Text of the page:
Emerging research has indicated that the quality of screen-based activities should guide the quantity of screen time.

As a parent, it's important to stay aware of the type of activities your kids are participating in online, so you can make informed choices about screen-time limits. The simple rule here is that anything that has more quality to it (either it's educational or is a socially shared activity such as watching a family movie) can render more quantity (time), whereas a screen-based activity that isn't quality, means a little less quantity.

Think of it this way - The Bachelor is an entertaining show, but doesn't provide much educational value. It doesn't do any harm to watch a small amount, but binge watching it for 5 hours might not be doing our brain (or body) any favours! 

2

Get Involved In Screen Time Activities

Using technology with your children is also a great way to understand what they are doing, and who says you can't enjoy it too! Co-viewing can really ramp up the benefits (and reduce the negative effects) of any type of screen time. Regardless of quality, it's important to remember that issues occur when media use displaces, rather than enhances real life.  

3

Find Balance

Physical activity, adequate sleep, social interaction, hands-on outdoor experiences and face-to-face interaction need to be the primary activities undertaken by your children. Balanced with moderate screen time, these activities enhance life, rather than detract from it.

Mobirise

If you want to setup your child's device to ensure they implement healthy and balanced online habits, here are the steps that we would recommend you take:

1

No Devices in the Bedroom for Younger Children.

Parents need to supervise what their children are accessing. Keeping online time in public spaces at home helps parents identify issues such as strangers engaging with the child, or if banter between friends is being taken too far. We recommend refraining from children using headsets, (even though this may be a little annoying!).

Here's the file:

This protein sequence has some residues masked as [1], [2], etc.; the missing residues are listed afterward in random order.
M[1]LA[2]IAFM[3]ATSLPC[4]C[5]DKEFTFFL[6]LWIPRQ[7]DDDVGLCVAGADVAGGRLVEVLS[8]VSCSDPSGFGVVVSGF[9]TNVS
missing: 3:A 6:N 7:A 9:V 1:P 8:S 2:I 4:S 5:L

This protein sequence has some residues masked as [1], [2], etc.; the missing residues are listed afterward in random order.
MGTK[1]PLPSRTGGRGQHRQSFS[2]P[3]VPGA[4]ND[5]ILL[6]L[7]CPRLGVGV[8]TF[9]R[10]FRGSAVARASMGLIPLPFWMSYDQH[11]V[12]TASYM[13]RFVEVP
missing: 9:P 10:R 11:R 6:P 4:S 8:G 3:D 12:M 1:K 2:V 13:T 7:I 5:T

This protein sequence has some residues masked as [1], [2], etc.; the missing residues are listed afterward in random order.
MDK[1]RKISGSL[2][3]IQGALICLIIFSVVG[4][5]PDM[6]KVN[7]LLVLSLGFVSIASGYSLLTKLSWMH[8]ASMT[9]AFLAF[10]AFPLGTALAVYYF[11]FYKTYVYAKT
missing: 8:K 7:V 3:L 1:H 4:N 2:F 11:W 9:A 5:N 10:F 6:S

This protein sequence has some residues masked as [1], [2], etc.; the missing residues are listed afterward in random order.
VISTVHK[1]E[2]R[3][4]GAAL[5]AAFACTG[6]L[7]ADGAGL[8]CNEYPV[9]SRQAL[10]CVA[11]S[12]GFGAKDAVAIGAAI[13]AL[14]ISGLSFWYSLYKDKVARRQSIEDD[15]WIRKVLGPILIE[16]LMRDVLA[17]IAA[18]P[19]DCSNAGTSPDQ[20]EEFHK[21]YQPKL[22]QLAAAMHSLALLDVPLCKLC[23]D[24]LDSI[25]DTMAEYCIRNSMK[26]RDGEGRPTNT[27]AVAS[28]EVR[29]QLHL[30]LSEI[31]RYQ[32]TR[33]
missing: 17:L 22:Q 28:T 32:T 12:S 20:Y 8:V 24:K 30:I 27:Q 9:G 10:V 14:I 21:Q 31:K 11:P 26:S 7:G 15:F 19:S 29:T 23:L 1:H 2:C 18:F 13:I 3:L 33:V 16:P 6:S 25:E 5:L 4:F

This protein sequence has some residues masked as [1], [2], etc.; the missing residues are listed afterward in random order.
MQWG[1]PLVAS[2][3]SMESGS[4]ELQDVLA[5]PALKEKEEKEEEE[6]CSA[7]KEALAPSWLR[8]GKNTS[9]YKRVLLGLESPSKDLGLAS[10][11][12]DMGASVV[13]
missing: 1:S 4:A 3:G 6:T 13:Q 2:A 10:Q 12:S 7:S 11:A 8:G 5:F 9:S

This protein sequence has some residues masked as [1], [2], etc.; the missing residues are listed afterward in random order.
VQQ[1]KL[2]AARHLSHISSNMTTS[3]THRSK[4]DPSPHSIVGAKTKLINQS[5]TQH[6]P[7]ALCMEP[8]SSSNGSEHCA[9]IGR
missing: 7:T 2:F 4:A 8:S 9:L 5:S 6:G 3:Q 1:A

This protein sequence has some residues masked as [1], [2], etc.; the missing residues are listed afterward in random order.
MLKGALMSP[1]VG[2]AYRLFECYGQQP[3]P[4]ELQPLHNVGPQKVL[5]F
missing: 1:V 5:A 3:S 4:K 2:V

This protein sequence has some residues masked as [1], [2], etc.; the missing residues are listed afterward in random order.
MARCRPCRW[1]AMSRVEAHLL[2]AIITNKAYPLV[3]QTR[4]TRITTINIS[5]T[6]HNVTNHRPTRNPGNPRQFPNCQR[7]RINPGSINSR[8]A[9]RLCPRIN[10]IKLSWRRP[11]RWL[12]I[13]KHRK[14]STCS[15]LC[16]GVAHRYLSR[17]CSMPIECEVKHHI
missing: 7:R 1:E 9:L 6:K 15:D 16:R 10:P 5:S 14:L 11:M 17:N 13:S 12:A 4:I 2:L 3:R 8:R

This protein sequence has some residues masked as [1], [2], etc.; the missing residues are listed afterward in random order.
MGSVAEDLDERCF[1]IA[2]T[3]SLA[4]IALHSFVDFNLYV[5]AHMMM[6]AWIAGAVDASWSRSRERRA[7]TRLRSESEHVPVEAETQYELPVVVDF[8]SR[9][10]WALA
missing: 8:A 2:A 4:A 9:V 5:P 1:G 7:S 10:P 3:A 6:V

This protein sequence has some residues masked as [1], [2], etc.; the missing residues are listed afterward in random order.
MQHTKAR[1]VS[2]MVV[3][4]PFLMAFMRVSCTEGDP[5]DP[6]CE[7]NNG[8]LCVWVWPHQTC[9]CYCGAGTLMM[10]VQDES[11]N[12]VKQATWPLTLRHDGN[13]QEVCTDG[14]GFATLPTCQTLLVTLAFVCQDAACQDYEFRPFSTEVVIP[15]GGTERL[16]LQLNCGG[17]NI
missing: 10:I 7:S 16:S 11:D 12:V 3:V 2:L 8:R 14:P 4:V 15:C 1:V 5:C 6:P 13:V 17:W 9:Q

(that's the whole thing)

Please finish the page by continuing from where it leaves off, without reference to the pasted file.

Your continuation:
2

No Devices in the Bedroom at Bedtime for Teenagers

Research indicates that access to social media and entertainment apps increase for teenagers at around 9pm, and show high levels of teen engagement until around 1am. In order to promote healthy sleep habits, we recommend that devices stop being used at least an hour before bed, and devices should not be allowed in bedrooms. If teens are arguing they need their phones for their alarm or for Spotify, consider using a parental control tool to block access to social media and games. If they won't let you install a parental control tool, then be firm on no devices in bedrooms at night (alarm clocks still work really well, even in 2020). 

3

Set an Off time at Night- At Least One Hour Before Bed

When engaged in screen-based tasks, kids' brains are still actively consuming and processing information. This is particularly true when it comes to games, as games result in an increased level of cognitive arousal. While kids can fall asleep straight after screen time, research has shown that not providing a buffer time prior to sleep where screens are away, negatively impacts sleep quality. Being clear on an “off-time” is great for sleep, but also helpful for your kids to communicate with their friends that they won't
be available until the following day. 

4

Set a Technology Free Time/Zone That Applies to the Whole Family

We are all surrounded by technology so often, that we rarely manage off-times. It's essential for parents to model healthy screen habits for our children. Therefore, we recommend having a technology free area in your home, or a technology free time everyday (6pm-7pm, around time for example).It is vital however that this applies to everyone in the house, including parents! This promotes a space for communication and bonding. If you find it difficult to stay away from your phone, it's a perfect time to share this discomfort with your kids, and open up a conversation about how everyone feels being apart from their device. This is great for sharing and connection.

© Copyright 2020 ySafe - All Rights Reserved